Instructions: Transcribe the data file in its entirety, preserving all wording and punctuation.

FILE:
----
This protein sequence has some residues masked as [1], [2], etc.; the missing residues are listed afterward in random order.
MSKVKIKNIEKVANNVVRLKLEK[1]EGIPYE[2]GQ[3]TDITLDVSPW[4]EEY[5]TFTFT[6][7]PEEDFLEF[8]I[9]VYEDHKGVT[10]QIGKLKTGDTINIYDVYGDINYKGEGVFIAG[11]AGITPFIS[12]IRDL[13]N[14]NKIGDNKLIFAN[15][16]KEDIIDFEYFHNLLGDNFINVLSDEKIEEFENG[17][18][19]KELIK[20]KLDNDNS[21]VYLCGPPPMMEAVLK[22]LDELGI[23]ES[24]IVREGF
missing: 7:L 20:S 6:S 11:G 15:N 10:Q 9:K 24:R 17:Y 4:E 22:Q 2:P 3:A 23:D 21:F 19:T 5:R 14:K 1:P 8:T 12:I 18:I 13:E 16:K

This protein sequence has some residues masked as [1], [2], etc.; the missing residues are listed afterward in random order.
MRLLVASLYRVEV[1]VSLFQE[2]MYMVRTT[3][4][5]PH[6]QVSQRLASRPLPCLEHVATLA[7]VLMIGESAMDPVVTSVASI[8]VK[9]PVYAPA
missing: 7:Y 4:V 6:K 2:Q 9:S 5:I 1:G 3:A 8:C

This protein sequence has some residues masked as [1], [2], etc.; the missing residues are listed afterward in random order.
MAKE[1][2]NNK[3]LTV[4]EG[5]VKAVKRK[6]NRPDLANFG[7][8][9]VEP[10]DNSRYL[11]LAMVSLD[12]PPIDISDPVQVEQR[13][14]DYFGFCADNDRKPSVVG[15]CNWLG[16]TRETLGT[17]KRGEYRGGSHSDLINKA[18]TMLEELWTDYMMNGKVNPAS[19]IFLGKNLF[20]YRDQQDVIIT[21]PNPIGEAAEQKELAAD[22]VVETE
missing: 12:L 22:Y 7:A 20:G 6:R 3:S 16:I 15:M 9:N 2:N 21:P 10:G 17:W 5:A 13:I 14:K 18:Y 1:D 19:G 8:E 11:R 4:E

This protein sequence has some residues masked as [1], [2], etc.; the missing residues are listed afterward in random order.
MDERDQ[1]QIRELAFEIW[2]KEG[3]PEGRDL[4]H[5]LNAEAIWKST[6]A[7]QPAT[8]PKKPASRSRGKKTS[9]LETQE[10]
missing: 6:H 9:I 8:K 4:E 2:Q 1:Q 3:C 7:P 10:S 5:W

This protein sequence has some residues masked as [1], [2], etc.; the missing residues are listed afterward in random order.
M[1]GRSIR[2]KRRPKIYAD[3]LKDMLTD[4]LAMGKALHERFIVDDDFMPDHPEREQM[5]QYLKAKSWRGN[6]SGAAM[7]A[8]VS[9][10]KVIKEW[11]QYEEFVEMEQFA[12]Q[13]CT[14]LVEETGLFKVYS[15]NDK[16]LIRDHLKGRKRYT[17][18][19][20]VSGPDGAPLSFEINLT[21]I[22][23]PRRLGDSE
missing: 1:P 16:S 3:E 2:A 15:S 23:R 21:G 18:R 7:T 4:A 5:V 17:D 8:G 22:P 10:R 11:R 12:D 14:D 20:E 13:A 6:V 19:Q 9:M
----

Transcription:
This protein sequence has some residues masked as [1], [2], etc.; the missing residues are listed afterward in random order.
MSKVKIKNIEKVANNVVRLKLEK[1]EGIPYE[2]GQ[3]TDITLDVSPW[4]EEY[5]TFTFT[6][7]PEEDFLEF[8]I[9]VYEDHKGVT[10]QIGKLKTGDTINIYDVYGDINYKGEGVFIAG[11]AGITPFIS[12]IRDL[13]N[14]NKIGDNKLIFAN[15][16]KEDIIDFEYFHNLLGDNFINVLSDEKIEEFENG[17][18][19]KELIK[20]KLDNDNS[21]VYLCGPPPMMEAVLK[22]LDELGI[23]ES[24]IVREGF
missing: 7:L 20:S 6:S 11:G 15:N 10:Q 9:K 24:R 17:Y 4:E 22:Q 2:P 3:A 23:D 21:F 19:T 5:R 14:K 1:P 8:T 12:I 18:I 13:E 16:K

This protein sequence has some residues masked as [1], [2], etc.; the missing residues are listed afterward in random order.
MRLLVASLYRVEV[1]VSLFQE[2]MYMVRTT[3][4][5]PH[6]QVSQRLASRPLPCLEHVATLA[7]VLMIGESAMDPVVTSVASI[8]VK[9]PVYAPA
missing: 7:Y 4:V 6:K 2:Q 9:S 5:I 1:G 3:A 8:C

This protein sequence has some residues masked as [1], [2], etc.; the missing residues are listed afterward in random order.
MAKE[1][2]NNK[3]LTV[4]EG[5]VKAVKRK[6]NRPDLANFG[7][8][9]VEP[10]DNSRYL[11]LAMVSLD[12]PPIDISDPVQVEQR[13][14]DYFGFCADNDRKPSVVG[15]CNWLG[16]TRETLGT[17]KRGEYRGGSHSDLINKA[18]TMLEELWTDYMMNGKVNPAS[19]IFLGKNLF[20]YRDQQDVIIT[21]PNPIGEAAEQKELAAD[22]VVETE
missing: 12:L 22:Y 7:A 20:G 6:R 3:S 16:I 15:M 9:N 2:N 21:P 10:G 17:W 5:A 13:I 14:K 18:Y 1:D 19:G 8:E 11:R 4:E

This protein sequence has some residues masked as [1], [2], etc.; the missing residues are listed afterward in random order.
MDERDQ[1]QIRELAFEIW[2]KEG[3]PEGRDL[4]H[5]LNAEAIWKST[6]A[7]QPAT[8]PKKPASRSRGKKTS[9]LETQE[10]
missing: 6:H 9:I 8:K 4:E 2:Q 1:Q 3:C 7:P 10:S 5:W

This protein sequence has some residues masked as [1], [2], etc.; the missing residues are listed afterward in random order.
M[1]GRSIR[2]KRRPKIYAD[3]LKDMLTD[4]LAMGKALHERFIVDDDFMPDHPEREQM[5]QYLKAKSWRGN[6]SGAAM[7]A[8]VS[9][10]KVIKEW[11]QYEEFVEMEQFA[12]Q[13]CT[14]LVEETGLFKVYS[15]NDK[16]LIRDHLKGRKRYT[17][18][19][20]VSGPDGAPLSFEINLT[21]I[22][23]PRRLGDSE
missing: 1:P 16:S 3:E 2:A 15:S 23:R 21:G 18:R 7:T 4:A 5:V 17:D 8:G 22:P 10:R 11:R 12:D 14:D 20:E 13:A 6:V 19:Q 9:M